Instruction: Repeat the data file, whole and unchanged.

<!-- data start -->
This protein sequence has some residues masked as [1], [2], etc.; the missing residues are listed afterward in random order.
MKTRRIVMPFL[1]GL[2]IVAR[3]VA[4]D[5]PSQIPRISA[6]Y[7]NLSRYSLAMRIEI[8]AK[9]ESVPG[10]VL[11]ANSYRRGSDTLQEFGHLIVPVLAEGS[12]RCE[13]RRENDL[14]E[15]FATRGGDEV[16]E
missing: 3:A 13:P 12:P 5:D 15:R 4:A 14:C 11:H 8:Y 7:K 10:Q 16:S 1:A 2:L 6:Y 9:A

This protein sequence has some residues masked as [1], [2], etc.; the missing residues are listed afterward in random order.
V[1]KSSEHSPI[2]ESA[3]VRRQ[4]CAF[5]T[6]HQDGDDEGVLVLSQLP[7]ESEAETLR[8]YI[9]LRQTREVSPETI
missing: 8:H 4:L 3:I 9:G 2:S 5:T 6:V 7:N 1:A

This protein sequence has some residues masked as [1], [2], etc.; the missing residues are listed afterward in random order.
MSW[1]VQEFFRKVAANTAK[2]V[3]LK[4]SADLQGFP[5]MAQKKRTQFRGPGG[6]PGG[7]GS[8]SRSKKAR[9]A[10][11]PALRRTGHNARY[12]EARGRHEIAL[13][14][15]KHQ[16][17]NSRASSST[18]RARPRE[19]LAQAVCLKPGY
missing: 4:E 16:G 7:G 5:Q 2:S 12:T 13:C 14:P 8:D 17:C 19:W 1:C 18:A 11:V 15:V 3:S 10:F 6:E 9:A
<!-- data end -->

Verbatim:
This protein sequence has some residues masked as [1], [2], etc.; the missing residues are listed afterward in random order.
MKTRRIVMPFL[1]GL[2]IVAR[3]VA[4]D[5]PSQIPRISA[6]Y[7]NLSRYSLAMRIEI[8]AK[9]ESVPG[10]VL[11]ANSYRRGSDTLQEFGHLIVPVLAEGS[12]RCE[13]RRENDL[14]E[15]FATRGGDEV[16]E
missing: 3:A 13:P 12:P 5:D 15:R 4:A 14:C 11:H 8:Y 7:K 10:Q 16:S 1:A 2:L 6:Y 9:A

This protein sequence has some residues masked as [1], [2], etc.; the missing residues are listed afterward in random order.
V[1]KSSEHSPI[2]ESA[3]VRRQ[4]CAF[5]T[6]HQDGDDEGVLVLSQLP[7]ESEAETLR[8]YI[9]LRQTREVSPETI
missing: 8:H 4:L 3:I 9:G 2:S 5:T 6:V 7:N 1:A

This protein sequence has some residues masked as [1], [2], etc.; the missing residues are listed afterward in random order.
MSW[1]VQEFFRKVAANTAK[2]V[3]LK[4]SADLQGFP[5]MAQKKRTQFRGPGG[6]PGG[7]GS[8]SRSKKAR[9]A[10][11]PALRRTGHNARY[12]EARGRHEIAL[13][14][15]KHQ[16][17]NSRASSST[18]RARPRE[19]LAQAVCLKPGY
missing: 4:E 16:G 7:G 5:Q 2:S 12:T 13:C 14:P 8:D 17:C 19:W 1:C 18:A 11:V 15:V 3:S 10:F 6:E 9:A